Special Report: US-Russia Syria Ceasefire Agreement

US Secretary of State John Kerry has announced that the US and Russia have agreed to terms for a general ceasefire in Syria. Leksika explores the terms of the ceasefire agreement, promises of new US-Russia counterterrorism coordination, and the reactions of various factions active in the conflict. This ongoing report will be revised as new developments come to light.  


United States Secretary of State John Kerry has announced an official US-Russia deal for a ceasefire in Syria – effective September 12th.

"Today we are announcing an arrangement that we think has the capability of sticking, but it's dependent on people's choices," Kerry said in an appearance with Russian Foreign Minister Sergey Lavrov in Geneva. Russian and American forces will coordinate in attacks against so-called Islamic State and al-Qaeda targets (including Jabhat Fatah al-Sham, formerly the al-Nusra Front, which has broken its ties with al-Qaeda central in recent weeks).

Specific details are as follow from Secretary Kerry’s official statement:

“First, we agreed on the steps through which the regime will come to a place where it will not fly combat missions anywhere where the opposition is present in an area that we have agreed on with very real specificity (emphasis added). Once this arrangement takes full effect, the regime would no longer be able to do in the future what it has been able to do so much in the past, which is go after Nusrah allegedly but hit moderate opposition and mask attacks against the legitimate opposition by claiming that it’s going after Nusrah.”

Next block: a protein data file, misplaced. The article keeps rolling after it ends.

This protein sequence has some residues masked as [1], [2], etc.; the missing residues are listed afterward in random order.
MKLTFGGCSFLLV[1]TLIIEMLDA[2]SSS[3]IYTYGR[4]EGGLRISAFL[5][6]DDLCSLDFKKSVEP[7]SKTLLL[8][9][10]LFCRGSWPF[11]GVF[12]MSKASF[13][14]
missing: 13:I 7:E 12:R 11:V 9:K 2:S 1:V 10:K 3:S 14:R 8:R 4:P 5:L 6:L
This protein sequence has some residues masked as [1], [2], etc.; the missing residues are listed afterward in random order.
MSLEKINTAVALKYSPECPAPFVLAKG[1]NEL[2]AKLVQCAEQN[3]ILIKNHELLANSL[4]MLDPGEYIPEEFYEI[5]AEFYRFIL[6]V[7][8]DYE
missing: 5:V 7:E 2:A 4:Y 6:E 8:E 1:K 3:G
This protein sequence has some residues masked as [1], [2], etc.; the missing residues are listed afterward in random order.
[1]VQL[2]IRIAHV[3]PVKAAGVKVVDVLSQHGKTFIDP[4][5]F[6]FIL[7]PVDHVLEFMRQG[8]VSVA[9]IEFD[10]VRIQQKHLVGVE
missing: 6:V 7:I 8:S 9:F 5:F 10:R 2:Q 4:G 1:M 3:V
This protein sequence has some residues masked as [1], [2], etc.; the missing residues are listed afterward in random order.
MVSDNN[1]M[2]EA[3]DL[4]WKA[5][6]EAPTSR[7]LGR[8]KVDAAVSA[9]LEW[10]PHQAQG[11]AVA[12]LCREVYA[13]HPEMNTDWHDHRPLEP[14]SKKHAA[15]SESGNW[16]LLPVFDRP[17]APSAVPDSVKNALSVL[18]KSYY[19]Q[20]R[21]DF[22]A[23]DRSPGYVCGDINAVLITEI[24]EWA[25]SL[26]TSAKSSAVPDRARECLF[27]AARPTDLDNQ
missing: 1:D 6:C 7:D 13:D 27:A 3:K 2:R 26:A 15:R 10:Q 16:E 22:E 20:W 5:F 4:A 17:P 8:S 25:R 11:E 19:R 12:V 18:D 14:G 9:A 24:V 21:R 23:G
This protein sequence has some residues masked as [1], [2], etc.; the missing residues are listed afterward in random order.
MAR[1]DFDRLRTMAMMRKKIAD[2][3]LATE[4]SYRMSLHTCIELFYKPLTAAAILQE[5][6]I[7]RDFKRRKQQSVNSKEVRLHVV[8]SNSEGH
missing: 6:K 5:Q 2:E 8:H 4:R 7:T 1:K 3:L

Kerry is likely referring to the ongoing battles north of Homs and in areas surrounding Damascus, in each of which government forces are targeting various rebel factions under the pretext of attacking Jihadist positions.  

“Second, the United States and Russia have agreed on steps which we will take, providing there is a sustained period of reduced violence. And after that sustained period of violence, we have agreed that we will then work together – providing both access and reduced violence have been provided for the period of time – we would then work together to develop military strikes against Nusrah.”

Al-Nursa, turned Jabhat Fatah al-Sham, is one of the most active opposition forces in Northwest Syria, exerting influence over many armed factions and forming a quasi-state in opposition-held areas. Russia has long called for Nusra to be targeted, viewing the group as posing a comparable danger to ISIL. Jihadist forces operating in the North Caucasus have historically maintained closer ties to al-Qaeda than to ISIL, likely informing this Russian strategy.

“Third, in Moscow we also said before we could move forward with the steps that we have identified, we would need seven days of adherence (emphasis added) to the cessation of hostilities in order to convince the people of Syria and the opposition that the actions of the regime and its supporters will be consistent with the words that we put on paper. And I’ve talked to you previously about the words on paper not meaning anything unless the actions follow them up. Now, of course, the opposition will also be expected to adhere to the cessation of hostilities, and that is why today the United States and Russia together are calling on all sides to recommit to a nationwide cessation of hostilities and to honor its previous terms. This will be effective at sundown on September 12th.”